Durham University

Department of Physics

Staff profile

Publication details for Prof Richard Massey

Leauthaud, A., Finoguenov, A., Kneib, J.-P., Taylor, J.E., Massey, R., Rhodes, J., Ilbert, O., Bundy, K., Tinker, J., George, M.R., Capak, P., Koekemoer, A.M., Johnston, D.E., Zhang, Y.Y., Cappelluti, N., Ellis, R.S., Elvis, M., Giodini, S., Heymans, C., Le Fèvre, O., Lilly, S., McCracken, H.J., Mellier, Y., Réfrégier, A., Salvato, M., Scoville, N., Smoot, G., Tanaka, M., Van Waerbeke, L. & Wolk, M. (2009). A weak lensing study of X-ray groups in the COSMOS survey form and evolution of the mass-luminosity relation. Astrophysical journal 709(1): 97-114.

Author(s) from Durham

Abstract

Measurements of X-ray scaling laws are critical for improving cosmological constraints derived with the halo mass function and for understanding the physical processes that govern the heating and cooling of the intracluster medium. In this paper, we use a sample of 206 X-ray-selected galaxy groups to investigate the scaling relation between X-ray luminosity (L X) and halo mass (M 200) where M 200 is derived via stacked weak gravitational lensing. This work draws upon a broad array of multi-wavelength COSMOS observations including 1.64 degrees2 of contiguous imaging with the Advanced Camera for Surveys to a limiting magnitude of I F814W = 26.5 and deep XMM-Newton/Chandra imaging to a limiting flux of 1.0 × 10–15 erg cm–2 s–1 in the 0.5-2 keV band. The combined depth of these two data sets allows us to probe the lensing signals of X-ray-detected structures at both higher redshifts and lower masses than previously explored. Weak lensing profiles and halo masses are derived for nine sub-samples, narrowly binned in luminosity and redshift. The COSMOS data alone are well fit by a power law, M 200 vprop (L X)α, with a slope of α = 0.66 ± 0.14. These results significantly extend the dynamic range for which the halo masses of X-ray-selected structures have been measured with weak gravitational lensing. As a result, tight constraints are obtained for the slope of the M-L X relation. The combination of our group data with previously published cluster data demonstrates that the M-L X relation is well described by a single power law, α = 0.64 ± 0.03, over two decades in mass, M 200 ~ 1013.5-1015.5 h –1 72 M ☉. These results are inconsistent at the 3.7σ level with the self-similar prediction of α = 0.75. We examine the redshift dependence of the M-L X relation and find little evidence for evolution beyond the rate predicted by self-similarity from z ~ 0.25 to z ~ 0.8.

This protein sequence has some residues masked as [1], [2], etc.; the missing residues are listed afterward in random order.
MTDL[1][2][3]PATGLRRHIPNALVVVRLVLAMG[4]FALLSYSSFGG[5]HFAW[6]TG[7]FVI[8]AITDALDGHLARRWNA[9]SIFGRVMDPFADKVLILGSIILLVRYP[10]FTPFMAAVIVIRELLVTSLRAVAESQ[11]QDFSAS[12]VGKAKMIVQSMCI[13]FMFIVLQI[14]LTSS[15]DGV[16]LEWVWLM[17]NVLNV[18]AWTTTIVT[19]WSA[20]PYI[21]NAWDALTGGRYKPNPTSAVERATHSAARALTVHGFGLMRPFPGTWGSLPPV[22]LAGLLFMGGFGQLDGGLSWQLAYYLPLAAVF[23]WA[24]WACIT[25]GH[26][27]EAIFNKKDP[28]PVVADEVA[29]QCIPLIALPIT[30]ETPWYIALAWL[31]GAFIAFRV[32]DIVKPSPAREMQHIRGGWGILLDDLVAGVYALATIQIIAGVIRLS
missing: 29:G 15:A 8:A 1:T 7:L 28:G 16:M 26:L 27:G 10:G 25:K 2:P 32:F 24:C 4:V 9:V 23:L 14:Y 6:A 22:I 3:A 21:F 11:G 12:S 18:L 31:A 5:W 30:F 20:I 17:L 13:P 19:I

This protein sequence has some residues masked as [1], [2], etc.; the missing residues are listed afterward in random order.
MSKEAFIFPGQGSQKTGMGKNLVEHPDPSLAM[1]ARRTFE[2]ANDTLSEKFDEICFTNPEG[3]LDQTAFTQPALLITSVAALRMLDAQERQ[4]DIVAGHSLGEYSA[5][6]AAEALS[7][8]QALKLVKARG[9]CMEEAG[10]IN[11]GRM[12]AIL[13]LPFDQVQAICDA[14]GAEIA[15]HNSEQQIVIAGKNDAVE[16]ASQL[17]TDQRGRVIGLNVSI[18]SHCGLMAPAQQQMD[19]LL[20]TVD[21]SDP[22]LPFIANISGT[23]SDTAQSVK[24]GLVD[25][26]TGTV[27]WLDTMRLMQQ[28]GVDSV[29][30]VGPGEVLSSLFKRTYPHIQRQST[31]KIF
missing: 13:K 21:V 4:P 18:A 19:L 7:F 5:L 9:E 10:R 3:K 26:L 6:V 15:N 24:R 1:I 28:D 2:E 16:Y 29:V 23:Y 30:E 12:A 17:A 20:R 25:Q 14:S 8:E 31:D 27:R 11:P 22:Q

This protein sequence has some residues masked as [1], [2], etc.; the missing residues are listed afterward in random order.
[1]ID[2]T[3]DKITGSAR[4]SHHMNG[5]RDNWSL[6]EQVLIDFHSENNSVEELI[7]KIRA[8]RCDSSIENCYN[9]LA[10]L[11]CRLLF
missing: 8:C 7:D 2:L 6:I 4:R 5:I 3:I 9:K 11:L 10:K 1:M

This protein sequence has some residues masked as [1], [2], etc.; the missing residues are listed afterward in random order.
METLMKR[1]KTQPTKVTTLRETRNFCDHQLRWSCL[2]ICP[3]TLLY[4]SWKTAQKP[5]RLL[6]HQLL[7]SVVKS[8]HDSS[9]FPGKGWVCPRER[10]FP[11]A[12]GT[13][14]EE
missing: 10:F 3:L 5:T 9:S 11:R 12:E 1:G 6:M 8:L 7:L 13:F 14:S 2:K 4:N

Notes

* Based on observations with the NASA/ESA Hubble Space Telescope, obtained at the Space Telescope Science Institute, which is operated by AURA Inc, under NASA contract NAS 5-26555; also based on data collected at the Subaru Telescope, which is operated by the National Astronomical Observatory of Japan; the XMM-Newton, an ESA science mission with instruments and contributions directly funded by ESA Member States and NASA; the European Southern Observatory under Large Program 175.A-0839, Chile; Kitt Peak National Observatory, Cerro Tololo Inter-American Observatory, and the National Optical Astronomy Observatory, which are operated by the Association of Universities for Research in Astronomy, Inc. (AURA) under cooperative agreement with the National Science Foundation; the National Radio Astronomy Observatory which is a facility of the National Science Foundation operated under cooperative agreement by Associated Universities, Inc ; and the Canada-France-Hawaii Telescope with MegaPrime/MegaCam operated as a joint project by the Canada-France-Hawaii-Telescope Corporation, CEA/DAPNIA, the National Research Council of Canada, the Canadian Astronomy Data Centre, the Centre National de la Recherche Scientifique de France, TERAPIX and the University of Hawaii.